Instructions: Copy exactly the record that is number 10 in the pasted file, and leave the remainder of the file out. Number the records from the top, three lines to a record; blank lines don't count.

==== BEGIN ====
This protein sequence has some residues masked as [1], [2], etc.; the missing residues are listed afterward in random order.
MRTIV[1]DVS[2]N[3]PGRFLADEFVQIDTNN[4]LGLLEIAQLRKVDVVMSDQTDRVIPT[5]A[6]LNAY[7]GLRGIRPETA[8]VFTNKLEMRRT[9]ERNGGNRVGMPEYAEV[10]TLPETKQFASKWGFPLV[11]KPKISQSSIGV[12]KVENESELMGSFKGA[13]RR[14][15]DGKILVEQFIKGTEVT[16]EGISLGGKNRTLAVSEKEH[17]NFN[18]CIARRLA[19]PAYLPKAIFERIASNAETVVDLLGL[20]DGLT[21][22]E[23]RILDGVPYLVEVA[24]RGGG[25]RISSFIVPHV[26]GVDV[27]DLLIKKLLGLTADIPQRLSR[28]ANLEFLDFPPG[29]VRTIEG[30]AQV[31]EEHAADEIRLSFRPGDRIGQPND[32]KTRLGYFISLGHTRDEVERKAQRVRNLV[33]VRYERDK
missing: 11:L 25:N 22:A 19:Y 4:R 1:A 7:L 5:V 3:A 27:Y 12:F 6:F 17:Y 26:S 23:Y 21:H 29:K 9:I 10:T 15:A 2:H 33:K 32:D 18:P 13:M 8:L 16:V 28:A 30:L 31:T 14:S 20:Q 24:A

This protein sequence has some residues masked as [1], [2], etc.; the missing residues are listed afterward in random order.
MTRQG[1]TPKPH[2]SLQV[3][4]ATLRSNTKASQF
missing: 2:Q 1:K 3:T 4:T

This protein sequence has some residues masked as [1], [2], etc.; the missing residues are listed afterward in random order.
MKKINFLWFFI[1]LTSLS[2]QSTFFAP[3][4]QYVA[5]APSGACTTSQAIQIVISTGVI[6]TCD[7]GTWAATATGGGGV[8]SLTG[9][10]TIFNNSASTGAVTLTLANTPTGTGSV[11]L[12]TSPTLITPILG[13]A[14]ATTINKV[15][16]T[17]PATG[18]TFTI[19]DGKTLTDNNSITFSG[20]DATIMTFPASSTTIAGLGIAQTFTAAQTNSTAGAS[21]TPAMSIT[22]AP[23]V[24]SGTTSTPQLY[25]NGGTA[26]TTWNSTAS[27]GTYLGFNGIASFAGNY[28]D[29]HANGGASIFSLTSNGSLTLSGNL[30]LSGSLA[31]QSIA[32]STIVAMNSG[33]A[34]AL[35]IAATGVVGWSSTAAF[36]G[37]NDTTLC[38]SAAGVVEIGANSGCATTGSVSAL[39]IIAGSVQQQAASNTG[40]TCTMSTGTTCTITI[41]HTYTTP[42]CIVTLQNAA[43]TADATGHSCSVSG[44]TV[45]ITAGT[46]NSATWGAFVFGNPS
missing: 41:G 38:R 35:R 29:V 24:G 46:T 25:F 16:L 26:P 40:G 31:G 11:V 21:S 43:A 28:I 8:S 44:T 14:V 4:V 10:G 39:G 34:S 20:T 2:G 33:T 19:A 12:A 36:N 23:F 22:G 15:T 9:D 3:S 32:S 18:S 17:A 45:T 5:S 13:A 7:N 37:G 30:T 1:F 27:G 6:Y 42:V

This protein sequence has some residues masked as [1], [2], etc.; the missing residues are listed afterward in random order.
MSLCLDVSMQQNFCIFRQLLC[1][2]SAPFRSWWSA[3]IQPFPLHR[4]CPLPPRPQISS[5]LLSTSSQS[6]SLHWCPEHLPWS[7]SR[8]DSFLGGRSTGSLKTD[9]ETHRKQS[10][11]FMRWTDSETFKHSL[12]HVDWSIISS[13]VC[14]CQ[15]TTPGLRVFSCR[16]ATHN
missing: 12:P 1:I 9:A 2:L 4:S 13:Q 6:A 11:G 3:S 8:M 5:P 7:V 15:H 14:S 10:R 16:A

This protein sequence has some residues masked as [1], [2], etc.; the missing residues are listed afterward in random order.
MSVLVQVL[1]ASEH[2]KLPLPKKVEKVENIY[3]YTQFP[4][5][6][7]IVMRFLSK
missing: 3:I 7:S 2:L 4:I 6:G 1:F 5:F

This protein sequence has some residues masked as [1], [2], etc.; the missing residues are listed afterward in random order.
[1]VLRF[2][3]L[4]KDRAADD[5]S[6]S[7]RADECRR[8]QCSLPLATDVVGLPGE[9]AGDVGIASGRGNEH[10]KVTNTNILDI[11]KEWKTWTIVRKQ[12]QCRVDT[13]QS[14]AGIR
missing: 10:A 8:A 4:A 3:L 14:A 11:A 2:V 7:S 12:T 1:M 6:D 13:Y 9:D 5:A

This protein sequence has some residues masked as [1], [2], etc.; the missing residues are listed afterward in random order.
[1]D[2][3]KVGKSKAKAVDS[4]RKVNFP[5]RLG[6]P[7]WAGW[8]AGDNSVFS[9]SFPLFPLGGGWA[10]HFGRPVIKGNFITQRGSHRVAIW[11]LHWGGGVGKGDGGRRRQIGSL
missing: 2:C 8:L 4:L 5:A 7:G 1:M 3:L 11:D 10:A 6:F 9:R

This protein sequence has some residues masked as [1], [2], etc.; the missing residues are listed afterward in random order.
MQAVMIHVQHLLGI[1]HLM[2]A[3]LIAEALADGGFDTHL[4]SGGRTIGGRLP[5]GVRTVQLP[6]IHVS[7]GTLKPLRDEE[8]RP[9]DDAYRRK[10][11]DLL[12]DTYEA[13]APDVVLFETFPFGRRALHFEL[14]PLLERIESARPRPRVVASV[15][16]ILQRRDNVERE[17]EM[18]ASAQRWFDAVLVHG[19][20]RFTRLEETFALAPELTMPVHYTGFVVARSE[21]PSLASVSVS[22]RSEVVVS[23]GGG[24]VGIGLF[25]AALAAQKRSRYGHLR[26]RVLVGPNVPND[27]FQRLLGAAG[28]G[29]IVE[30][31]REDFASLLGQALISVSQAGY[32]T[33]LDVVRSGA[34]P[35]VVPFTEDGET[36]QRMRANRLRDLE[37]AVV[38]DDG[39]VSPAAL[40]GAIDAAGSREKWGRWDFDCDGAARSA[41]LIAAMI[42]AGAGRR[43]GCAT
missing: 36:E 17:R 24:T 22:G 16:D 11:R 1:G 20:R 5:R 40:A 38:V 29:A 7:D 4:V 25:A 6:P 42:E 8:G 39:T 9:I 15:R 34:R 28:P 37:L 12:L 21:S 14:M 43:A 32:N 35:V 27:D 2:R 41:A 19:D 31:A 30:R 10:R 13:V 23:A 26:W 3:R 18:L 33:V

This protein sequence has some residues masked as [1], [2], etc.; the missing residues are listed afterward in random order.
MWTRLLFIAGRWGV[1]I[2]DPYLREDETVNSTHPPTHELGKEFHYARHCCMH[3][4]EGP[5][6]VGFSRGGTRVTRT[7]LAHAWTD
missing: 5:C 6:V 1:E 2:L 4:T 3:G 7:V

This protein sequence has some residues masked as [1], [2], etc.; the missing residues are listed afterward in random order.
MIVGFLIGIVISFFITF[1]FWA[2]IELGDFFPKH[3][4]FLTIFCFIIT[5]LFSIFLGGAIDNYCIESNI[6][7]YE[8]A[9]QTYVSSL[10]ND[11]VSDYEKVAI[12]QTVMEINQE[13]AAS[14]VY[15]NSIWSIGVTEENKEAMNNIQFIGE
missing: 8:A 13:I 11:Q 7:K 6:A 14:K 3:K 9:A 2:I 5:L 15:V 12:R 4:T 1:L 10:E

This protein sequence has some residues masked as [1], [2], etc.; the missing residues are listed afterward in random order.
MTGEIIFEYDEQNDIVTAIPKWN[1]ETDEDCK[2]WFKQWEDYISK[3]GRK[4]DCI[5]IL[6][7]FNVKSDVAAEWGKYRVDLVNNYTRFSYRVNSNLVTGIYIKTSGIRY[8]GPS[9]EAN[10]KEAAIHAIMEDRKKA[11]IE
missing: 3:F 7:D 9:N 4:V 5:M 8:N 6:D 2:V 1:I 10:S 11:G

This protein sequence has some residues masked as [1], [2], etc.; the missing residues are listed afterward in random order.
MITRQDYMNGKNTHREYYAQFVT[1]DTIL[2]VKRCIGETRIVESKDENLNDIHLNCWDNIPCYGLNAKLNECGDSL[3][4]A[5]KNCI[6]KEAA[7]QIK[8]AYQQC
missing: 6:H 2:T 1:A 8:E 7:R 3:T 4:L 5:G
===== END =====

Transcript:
This protein sequence has some residues masked as [1], [2], etc.; the missing residues are listed afterward in random order.
MIVGFLIGIVISFFITF[1]FWA[2]IELGDFFPKH[3][4]FLTIFCFIIT[5]LFSIFLGGAIDNYCIESNI[6][7]YE[8]A[9]QTYVSSL[10]ND[11]VSDYEKVAI[12]QTVMEINQE[13]AAS[14]VY[15]NSIWSIGVTEENKEAMNNIQFIGE
missing: 8:A 13:I 11:Q 7:K 6:A 14:K 3:K 9:A 2:I 5:L 15:V 12:R 4:T 1:L 10:E